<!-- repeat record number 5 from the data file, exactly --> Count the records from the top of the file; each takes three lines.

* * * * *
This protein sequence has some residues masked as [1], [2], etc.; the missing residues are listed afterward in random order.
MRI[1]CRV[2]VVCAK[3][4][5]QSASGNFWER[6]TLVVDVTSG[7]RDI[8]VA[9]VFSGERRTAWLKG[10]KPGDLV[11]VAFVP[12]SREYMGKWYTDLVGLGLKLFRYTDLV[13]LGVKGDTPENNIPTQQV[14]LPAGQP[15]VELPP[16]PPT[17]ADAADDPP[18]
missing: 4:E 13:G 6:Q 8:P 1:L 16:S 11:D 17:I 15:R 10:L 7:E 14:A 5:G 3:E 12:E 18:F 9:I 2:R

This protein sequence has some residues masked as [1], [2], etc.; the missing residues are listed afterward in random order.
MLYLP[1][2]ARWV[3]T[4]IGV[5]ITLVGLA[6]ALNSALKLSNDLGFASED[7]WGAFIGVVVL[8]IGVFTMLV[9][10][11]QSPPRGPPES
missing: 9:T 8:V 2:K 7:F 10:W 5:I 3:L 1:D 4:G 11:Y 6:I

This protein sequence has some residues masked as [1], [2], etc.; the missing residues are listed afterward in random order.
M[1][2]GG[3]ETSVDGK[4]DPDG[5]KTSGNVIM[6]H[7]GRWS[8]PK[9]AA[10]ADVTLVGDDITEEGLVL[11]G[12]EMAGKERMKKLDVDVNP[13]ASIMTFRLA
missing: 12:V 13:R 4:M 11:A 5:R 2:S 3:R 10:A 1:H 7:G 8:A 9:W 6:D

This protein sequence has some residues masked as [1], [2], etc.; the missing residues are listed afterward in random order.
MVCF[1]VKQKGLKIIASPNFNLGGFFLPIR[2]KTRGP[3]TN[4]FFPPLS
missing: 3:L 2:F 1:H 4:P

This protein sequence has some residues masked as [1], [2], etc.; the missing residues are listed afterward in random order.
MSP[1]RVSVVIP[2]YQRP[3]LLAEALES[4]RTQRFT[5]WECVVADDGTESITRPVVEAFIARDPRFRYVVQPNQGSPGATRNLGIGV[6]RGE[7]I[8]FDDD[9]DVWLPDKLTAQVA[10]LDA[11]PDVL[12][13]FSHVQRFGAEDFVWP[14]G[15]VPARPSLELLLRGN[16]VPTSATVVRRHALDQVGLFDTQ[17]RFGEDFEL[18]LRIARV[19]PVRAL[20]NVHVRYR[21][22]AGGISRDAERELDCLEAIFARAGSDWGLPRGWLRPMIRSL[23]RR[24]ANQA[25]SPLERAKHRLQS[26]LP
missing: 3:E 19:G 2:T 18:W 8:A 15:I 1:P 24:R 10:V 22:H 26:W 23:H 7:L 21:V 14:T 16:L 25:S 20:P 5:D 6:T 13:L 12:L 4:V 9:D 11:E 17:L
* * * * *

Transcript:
This protein sequence has some residues masked as [1], [2], etc.; the missing residues are listed afterward in random order.
MSP[1]RVSVVIP[2]YQRP[3]LLAEALES[4]RTQRFT[5]WECVVADDGTESITRPVVEAFIARDPRFRYVVQPNQGSPGATRNLGIGV[6]RGE[7]I[8]FDDD[9]DVWLPDKLTAQVA[10]LDA[11]PDVL[12][13]FSHVQRFGAEDFVWP[14]G[15]VPARPSLELLLRGN[16]VPTSATVVRRHALDQVGLFDTQ[17]RFGEDFEL[18]LRIARV[19]PVRAL[20]NVHVRYR[21][22]AGGISRDAERELDCLEAIFARAGSDWGLPRGWLRPMIRSL[23]RR[24]ANQA[25]SPLERAKHRLQS[26]LP
missing: 3:E 19:G 2:T 18:W 8:A 15:I 1:P 24:R 10:V 22:H 26:W 23:H 7:L 21:V 14:T 16:L 25:S 20:P 5:D 6:T 13:L 12:L 4:V 9:D 11:E 17:L